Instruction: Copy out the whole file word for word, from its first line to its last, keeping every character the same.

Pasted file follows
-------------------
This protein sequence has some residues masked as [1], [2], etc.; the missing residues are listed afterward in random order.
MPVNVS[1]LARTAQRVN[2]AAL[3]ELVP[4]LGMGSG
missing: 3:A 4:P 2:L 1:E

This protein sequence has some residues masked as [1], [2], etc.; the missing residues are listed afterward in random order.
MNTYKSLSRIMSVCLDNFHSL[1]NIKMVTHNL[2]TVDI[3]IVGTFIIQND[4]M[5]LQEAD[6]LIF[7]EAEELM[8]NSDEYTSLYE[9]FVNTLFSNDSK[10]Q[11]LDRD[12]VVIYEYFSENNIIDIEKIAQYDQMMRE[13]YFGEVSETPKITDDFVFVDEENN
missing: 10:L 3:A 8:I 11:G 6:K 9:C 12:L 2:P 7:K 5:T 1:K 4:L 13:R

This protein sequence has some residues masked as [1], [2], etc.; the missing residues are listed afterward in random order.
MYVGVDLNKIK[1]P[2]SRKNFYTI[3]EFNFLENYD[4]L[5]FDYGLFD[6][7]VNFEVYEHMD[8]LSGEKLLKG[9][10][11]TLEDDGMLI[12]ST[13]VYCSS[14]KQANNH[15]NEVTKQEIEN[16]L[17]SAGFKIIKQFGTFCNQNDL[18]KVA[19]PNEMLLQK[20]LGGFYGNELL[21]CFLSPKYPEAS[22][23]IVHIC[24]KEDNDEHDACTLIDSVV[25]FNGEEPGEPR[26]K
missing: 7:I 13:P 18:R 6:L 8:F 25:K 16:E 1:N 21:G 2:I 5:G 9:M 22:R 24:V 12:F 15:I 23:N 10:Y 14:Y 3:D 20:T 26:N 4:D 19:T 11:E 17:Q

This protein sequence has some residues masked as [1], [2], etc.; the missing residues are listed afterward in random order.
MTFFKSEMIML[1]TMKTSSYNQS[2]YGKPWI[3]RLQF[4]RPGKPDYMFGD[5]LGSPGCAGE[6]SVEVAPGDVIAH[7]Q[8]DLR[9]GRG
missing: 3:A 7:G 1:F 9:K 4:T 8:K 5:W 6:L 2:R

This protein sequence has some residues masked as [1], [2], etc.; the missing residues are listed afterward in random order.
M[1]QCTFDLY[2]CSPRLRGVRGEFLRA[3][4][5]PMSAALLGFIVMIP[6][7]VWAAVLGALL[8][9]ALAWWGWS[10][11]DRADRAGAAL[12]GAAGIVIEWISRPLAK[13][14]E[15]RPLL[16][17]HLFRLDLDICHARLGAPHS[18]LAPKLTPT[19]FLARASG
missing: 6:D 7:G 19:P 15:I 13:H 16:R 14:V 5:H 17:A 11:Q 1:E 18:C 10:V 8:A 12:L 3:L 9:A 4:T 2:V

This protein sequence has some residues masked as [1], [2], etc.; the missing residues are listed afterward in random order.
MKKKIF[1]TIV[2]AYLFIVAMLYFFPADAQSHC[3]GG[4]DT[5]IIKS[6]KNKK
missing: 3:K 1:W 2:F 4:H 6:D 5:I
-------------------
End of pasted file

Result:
This protein sequence has some residues masked as [1], [2], etc.; the missing residues are listed afterward in random order.
MPVNVS[1]LARTAQRVN[2]AAL[3]ELVP[4]LGMGSG
missing: 3:A 4:P 2:L 1:E

This protein sequence has some residues masked as [1], [2], etc.; the missing residues are listed afterward in random order.
MNTYKSLSRIMSVCLDNFHSL[1]NIKMVTHNL[2]TVDI[3]IVGTFIIQND[4]M[5]LQEAD[6]LIF[7]EAEELM[8]NSDEYTSLYE[9]FVNTLFSNDSK[10]Q[11]LDRD[12]VVIYEYFSENNIIDIEKIAQYDQMMRE[13]YFGEVSETPKITDDFVFVDEENN
missing: 10:L 3:A 8:I 11:G 6:K 9:C 12:L 2:P 7:K 5:T 1:K 4:L 13:R

This protein sequence has some residues masked as [1], [2], etc.; the missing residues are listed afterward in random order.
MYVGVDLNKIK[1]P[2]SRKNFYTI[3]EFNFLENYD[4]L[5]FDYGLFD[6][7]VNFEVYEHMD[8]LSGEKLLKG[9][10][11]TLEDDGMLI[12]ST[13]VYCSS[14]KQANNH[15]NEVTKQEIEN[16]L[17]SAGFKIIKQFGTFCNQNDL[18]KVA[19]PNEMLLQK[20]LGGFYGNELL[21]CFLSPKYPEAS[22][23]IVHIC[24]KEDNDEHDACTLIDSVV[25]FNGEEPGEPR[26]K
missing: 7:I 13:P 18:R 6:L 8:F 25:K 16:E 1:N 21:G 2:I 5:G 9:M 22:R 24:V 12:F 15:I 23:N 10:Y 14:Y 3:D 20:T 26:N 4:D 19:T 11:E 17:Q

This protein sequence has some residues masked as [1], [2], etc.; the missing residues are listed afterward in random order.
MTFFKSEMIML[1]TMKTSSYNQS[2]YGKPWI[3]RLQF[4]RPGKPDYMFGD[5]LGSPGCAGE[6]SVEVAPGDVIAH[7]Q[8]DLR[9]GRG
missing: 3:A 7:G 1:F 9:K 4:T 8:K 5:W 6:L 2:R

This protein sequence has some residues masked as [1], [2], etc.; the missing residues are listed afterward in random order.
M[1]QCTFDLY[2]CSPRLRGVRGEFLRA[3][4][5]PMSAALLGFIVMIP[6][7]VWAAVLGALL[8][9]ALAWWGWS[10][11]DRADRAGAAL[12]GAAGIVIEWISRPLAK[13][14]E[15]RPLL[16][17]HLFRLDLDICHARLGAPHS[18]LAPKLTPT[19]FLARASG
missing: 6:D 7:G 19:P 15:I 13:H 16:R 14:V 5:H 17:A 11:Q 1:E 18:C 10:V 8:A 12:L 3:L 9:A 4:T 2:V

This protein sequence has some residues masked as [1], [2], etc.; the missing residues are listed afterward in random order.
MKKKIF[1]TIV[2]AYLFIVAMLYFFPADAQSHC[3]GG[4]DT[5]IIKS[6]KNKK
missing: 3:K 1:W 2:F 4:H 6:D 5:I